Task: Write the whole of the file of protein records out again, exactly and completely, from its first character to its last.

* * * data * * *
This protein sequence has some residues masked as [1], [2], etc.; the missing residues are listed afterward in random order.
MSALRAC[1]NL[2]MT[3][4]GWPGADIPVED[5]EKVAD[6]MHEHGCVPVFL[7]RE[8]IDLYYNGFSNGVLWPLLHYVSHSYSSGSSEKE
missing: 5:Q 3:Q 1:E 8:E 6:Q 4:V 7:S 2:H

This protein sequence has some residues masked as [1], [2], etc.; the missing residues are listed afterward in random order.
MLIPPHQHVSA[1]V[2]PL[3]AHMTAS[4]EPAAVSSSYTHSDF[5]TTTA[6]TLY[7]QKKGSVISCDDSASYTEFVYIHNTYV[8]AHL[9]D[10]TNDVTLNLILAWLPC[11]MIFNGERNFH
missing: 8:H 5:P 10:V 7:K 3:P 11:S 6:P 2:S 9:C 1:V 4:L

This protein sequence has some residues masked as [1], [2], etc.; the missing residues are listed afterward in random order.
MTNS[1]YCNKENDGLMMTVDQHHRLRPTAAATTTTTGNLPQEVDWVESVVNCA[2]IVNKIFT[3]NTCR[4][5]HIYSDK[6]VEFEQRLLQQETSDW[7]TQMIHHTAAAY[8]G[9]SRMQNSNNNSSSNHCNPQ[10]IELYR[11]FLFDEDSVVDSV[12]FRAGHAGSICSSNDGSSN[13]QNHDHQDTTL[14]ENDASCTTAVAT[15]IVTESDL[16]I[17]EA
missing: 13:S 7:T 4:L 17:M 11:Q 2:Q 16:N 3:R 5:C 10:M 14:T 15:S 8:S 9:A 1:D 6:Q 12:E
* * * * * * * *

This protein sequence has some residues masked as [1], [2], etc.; the missing residues are listed afterward in random order.
MSALRAC[1]NL[2]MT[3][4]GWPGADIPVED[5]EKVAD[6]MHEHGCVPVFL[7]RE[8]IDLYYNGFSNGVLWPLLHYVSHSYSSGSSEKE
missing: 5:Q 3:Q 1:E 8:E 6:Q 4:V 7:S 2:H

This protein sequence has some residues masked as [1], [2], etc.; the missing residues are listed afterward in random order.
MLIPPHQHVSA[1]V[2]PL[3]AHMTAS[4]EPAAVSSSYTHSDF[5]TTTA[6]TLY[7]QKKGSVISCDDSASYTEFVYIHNTYV[8]AHL[9]D[10]TNDVTLNLILAWLPC[11]MIFNGERNFH
missing: 8:H 5:P 10:V 7:K 3:P 11:S 6:P 2:S 9:C 1:V 4:L

This protein sequence has some residues masked as [1], [2], etc.; the missing residues are listed afterward in random order.
MTNS[1]YCNKENDGLMMTVDQHHRLRPTAAATTTTTGNLPQEVDWVESVVNCA[2]IVNKIFT[3]NTCR[4][5]HIYSDK[6]VEFEQRLLQQETSDW[7]TQMIHHTAAAY[8]G[9]SRMQNSNNNSSSNHCNPQ[10]IELYR[11]FLFDEDSVVDSV[12]FRAGHAGSICSSNDGSSN[13]QNHDHQDTTL[14]ENDASCTTAVAT[15]IVTESDL[16]I[17]EA
missing: 13:S 7:T 4:L 17:M 11:Q 2:Q 16:N 3:R 5:C 10:M 14:T 15:S 8:S 9:A 1:D 6:Q 12:E